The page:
Cannabis-based medicine for epilepsy ‘fast-tracked’ by NHS

Cannabis-based medicine for epilepsy ‘fast-tracked’ by NHS

Cannabis-based medicine for epilepsy ‘fast-tracked’ by NHS.

Clinical trials have shown the treatment could reduce the number of seizures by up to 40% in some children.

Cannabis-based medicine for epilepsy 'fast-tracked' by NHS

Medical cannabis was legalised in the UK last year

Hundreds of children with severe epilepsy will soon have access to a cannabis-based treatment on the NHS.

Epidyolex, a cannabidiol (CBD) oral solution, was recommended for use on the NHS to treat two rare types of epilepsy, Lennox-Gastaut and Dravet syndromes, for the first time in November.

NHS England said it has been fast-tracked to be available from 6 January for children from the age of two and adults.

Clinical trials have shown the treatment could reduce the number of seizures by up to 40% in some children.

Campaign group End Our Pain called the move a step in the right direction, but said for people in need of products containing both CBD and Tetrahydrocannabinol (THC) it was “another false dawn and missed opportunity”.

A change in the law in 2018 made it legal for doctors to prescribe medicinal cannabis.

However, many doctors have been reluctant to do so, citing a lack of clear guidance on prescribing and issues over funding for the drugs.

This has led some families to go abroad in search of medicines, with some bringing them into the UK illegally.

Some families are reportedly paying around £2,000 a month privately for these products.

A review earlier this year looked at the barriers to prescribing cannabis-based medicinal products where it is safe and clinically appropriate.

The National Medical Director and Chief Pharmaceutical Officer for England will write shortly to NHS doctors and pharmacists to clarify the procedure for prescribing unlicensed cannabis-based products where there is an unmet need and it is clinically appropriate.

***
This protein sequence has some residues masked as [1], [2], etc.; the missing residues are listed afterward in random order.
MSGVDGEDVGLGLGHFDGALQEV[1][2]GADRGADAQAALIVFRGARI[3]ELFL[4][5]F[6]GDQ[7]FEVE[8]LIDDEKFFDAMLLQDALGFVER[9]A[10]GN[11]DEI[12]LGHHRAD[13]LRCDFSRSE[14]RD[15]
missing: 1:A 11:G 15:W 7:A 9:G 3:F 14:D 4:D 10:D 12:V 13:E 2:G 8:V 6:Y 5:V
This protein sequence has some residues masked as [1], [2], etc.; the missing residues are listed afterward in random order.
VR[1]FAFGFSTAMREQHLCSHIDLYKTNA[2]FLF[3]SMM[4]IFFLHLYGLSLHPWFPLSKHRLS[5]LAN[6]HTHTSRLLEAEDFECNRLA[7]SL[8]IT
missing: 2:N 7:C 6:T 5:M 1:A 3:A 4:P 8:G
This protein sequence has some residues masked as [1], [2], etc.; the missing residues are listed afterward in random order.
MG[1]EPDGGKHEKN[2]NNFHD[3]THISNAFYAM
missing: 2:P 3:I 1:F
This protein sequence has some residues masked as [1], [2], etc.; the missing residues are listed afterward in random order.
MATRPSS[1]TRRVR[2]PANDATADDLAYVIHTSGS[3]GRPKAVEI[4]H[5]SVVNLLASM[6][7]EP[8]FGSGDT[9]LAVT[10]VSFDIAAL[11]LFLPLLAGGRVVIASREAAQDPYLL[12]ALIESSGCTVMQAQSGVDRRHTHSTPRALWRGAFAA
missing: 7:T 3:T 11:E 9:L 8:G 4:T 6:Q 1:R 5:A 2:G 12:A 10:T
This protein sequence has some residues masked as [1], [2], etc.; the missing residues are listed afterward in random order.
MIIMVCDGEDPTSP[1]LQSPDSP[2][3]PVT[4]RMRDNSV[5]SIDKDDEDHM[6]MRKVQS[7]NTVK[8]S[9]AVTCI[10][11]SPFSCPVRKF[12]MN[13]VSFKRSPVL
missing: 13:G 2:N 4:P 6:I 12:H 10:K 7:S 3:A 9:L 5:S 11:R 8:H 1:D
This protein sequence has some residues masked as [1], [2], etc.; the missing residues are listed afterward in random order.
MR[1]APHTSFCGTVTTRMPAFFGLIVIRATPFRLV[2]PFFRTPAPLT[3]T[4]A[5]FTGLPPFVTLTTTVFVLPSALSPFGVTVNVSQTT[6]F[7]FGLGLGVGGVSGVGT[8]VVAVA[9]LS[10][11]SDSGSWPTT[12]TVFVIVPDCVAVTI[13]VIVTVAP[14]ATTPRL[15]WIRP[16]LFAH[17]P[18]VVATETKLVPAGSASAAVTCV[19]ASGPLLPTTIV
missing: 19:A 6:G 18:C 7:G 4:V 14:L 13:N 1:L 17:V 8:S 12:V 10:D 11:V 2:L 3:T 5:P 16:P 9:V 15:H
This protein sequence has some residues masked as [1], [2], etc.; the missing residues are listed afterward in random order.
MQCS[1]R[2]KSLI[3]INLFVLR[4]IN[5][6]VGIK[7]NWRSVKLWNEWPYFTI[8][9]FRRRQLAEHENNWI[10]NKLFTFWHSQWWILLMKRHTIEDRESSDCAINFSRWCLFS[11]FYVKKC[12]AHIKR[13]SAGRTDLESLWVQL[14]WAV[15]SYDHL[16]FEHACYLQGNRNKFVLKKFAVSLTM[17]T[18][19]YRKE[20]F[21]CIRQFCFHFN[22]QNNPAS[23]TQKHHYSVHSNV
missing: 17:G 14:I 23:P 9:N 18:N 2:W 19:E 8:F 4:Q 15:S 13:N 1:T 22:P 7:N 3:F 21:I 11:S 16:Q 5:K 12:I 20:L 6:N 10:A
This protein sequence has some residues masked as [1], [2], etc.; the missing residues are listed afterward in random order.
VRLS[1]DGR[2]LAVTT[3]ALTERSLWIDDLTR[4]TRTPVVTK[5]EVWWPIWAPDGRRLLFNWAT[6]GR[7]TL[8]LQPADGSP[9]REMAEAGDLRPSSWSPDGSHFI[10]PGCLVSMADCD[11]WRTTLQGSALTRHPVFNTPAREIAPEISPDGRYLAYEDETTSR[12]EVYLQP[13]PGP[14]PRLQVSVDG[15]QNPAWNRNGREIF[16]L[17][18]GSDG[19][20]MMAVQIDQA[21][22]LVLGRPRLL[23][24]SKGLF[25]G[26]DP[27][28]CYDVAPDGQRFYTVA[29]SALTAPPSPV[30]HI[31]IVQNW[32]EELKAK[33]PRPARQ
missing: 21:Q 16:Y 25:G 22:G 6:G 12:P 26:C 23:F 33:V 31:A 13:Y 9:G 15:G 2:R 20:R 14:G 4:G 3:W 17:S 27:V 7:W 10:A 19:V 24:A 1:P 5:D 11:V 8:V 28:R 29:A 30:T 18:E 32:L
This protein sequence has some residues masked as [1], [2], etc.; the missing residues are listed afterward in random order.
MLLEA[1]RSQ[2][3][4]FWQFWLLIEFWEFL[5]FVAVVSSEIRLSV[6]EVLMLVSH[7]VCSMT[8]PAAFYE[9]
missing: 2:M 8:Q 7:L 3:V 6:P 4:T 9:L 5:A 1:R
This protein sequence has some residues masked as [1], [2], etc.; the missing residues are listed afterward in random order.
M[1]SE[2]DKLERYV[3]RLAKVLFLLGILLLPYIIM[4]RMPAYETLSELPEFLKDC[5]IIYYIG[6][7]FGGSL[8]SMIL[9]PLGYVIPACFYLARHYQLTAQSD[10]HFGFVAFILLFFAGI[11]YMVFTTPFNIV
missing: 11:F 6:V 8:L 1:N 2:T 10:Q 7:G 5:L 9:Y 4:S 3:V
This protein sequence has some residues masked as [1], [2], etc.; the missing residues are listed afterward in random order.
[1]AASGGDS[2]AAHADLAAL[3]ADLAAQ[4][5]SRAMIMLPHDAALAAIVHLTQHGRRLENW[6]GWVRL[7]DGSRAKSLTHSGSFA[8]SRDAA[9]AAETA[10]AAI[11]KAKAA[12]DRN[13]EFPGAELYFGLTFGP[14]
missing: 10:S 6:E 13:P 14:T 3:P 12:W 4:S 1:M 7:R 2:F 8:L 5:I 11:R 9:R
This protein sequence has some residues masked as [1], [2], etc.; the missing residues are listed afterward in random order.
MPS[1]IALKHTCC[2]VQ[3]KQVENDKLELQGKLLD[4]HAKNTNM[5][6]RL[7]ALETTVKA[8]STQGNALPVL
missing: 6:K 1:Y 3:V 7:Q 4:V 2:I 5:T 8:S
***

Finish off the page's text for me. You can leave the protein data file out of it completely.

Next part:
Around 8,0000 to 9,000 people in the UK suffer Lennox-Gastaut and Dravet syndromes.

Simon Stevens, NHS chief executive, said: “Living with or caring for someone with severe epilepsy is exceptionally challenging, especially as there are so few treatments available for the rare forms of the condition.

“Thousands of people including children will now have access to this treatment, which has the potential to make a real difference.”

Philip Lee, chief executive at Epilepsy Action, said: “New treatment options for severe epilepsies do not come very often and many families feel they have already been waiting too long to access medicines like Epidyolex.

“This announcement brings much-needed hope and could be life-changing for some.

“However, Epidyolex is not a silver bullet. There is work to be done to collect robust high-quality evidence of the effectiveness of other cannabis-based medicines, including those containing both CBD and THC.

“In the meantime, more people with severe epilepsies should be given the opportunity to access cannabis-based medicines now.”

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Cannabis-based medicine for epilepsy ‘fast-tracked’ by NHS

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